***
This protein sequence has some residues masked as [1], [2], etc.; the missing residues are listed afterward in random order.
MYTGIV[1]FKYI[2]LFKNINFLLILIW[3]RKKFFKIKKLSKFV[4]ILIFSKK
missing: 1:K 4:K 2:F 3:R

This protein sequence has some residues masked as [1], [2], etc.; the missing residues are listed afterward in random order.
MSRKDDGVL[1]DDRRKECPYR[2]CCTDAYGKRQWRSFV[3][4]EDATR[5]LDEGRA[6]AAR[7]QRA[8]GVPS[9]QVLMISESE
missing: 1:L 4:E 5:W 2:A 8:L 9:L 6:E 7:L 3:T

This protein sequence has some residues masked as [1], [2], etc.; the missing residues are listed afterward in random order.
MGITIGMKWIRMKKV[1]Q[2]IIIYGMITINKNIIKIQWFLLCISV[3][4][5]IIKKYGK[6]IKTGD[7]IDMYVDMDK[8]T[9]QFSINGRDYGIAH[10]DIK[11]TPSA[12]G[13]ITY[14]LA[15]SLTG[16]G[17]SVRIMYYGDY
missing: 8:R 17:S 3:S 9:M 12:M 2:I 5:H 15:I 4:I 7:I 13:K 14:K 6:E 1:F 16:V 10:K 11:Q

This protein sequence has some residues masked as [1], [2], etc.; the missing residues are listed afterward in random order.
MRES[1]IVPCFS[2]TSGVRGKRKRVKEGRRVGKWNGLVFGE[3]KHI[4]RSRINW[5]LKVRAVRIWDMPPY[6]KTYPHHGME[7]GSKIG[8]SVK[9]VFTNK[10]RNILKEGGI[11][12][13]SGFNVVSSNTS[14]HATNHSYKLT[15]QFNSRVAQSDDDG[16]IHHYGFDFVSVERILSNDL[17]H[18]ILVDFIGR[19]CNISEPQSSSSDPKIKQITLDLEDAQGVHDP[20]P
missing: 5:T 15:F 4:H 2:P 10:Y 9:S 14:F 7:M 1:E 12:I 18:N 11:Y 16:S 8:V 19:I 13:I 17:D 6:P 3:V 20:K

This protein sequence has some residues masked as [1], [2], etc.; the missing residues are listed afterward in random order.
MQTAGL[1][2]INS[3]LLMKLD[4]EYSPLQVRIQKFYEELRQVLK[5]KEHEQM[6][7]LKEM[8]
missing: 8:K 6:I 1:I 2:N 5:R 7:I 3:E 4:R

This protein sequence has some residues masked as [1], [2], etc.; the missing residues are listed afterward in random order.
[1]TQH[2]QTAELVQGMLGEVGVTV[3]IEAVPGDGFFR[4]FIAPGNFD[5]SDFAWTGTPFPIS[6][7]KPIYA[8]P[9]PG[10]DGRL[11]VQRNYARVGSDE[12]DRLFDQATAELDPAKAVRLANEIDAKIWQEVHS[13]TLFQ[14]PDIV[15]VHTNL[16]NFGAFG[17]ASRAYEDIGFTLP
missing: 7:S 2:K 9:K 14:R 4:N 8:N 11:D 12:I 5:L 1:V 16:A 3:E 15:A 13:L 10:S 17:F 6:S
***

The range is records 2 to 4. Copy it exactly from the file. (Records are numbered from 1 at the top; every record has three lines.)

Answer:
This protein sequence has some residues masked as [1], [2], etc.; the missing residues are listed afterward in random order.
MSRKDDGVL[1]DDRRKECPYR[2]CCTDAYGKRQWRSFV[3][4]EDATR[5]LDEGRA[6]AAR[7]QRA[8]GVPS[9]QVLMISESE
missing: 1:L 4:E 5:W 2:A 8:L 9:L 6:E 7:L 3:T

This protein sequence has some residues masked as [1], [2], etc.; the missing residues are listed afterward in random order.
MGITIGMKWIRMKKV[1]Q[2]IIIYGMITINKNIIKIQWFLLCISV[3][4][5]IIKKYGK[6]IKTGD[7]IDMYVDMDK[8]T[9]QFSINGRDYGIAH[10]DIK[11]TPSA[12]G[13]ITY[14]LA[15]SLTG[16]G[17]SVRIMYYGDY
missing: 8:R 17:S 3:S 9:M 12:M 2:I 5:H 15:I 4:I 7:I 13:K 14:K 6:E 1:F 16:V 10:K 11:Q

This protein sequence has some residues masked as [1], [2], etc.; the missing residues are listed afterward in random order.
MRES[1]IVPCFS[2]TSGVRGKRKRVKEGRRVGKWNGLVFGE[3]KHI[4]RSRINW[5]LKVRAVRIWDMPPY[6]KTYPHHGME[7]GSKIG[8]SVK[9]VFTNK[10]RNILKEGGI[11][12][13]SGFNVVSSNTS[14]HATNHSYKLT[15]QFNSRVAQSDDDG[16]IHHYGFDFVSVERILSNDL[17]H[18]ILVDFIGR[19]CNISEPQSSSSDPKIKQITLDLEDAQGVHDP[20]P
missing: 5:T 15:F 4:H 2:P 10:Y 9:S 14:F 7:M 1:E 12:I 18:N 11:Y 16:S 8:V 19:I 13:I 17:D 6:P 3:V 20:K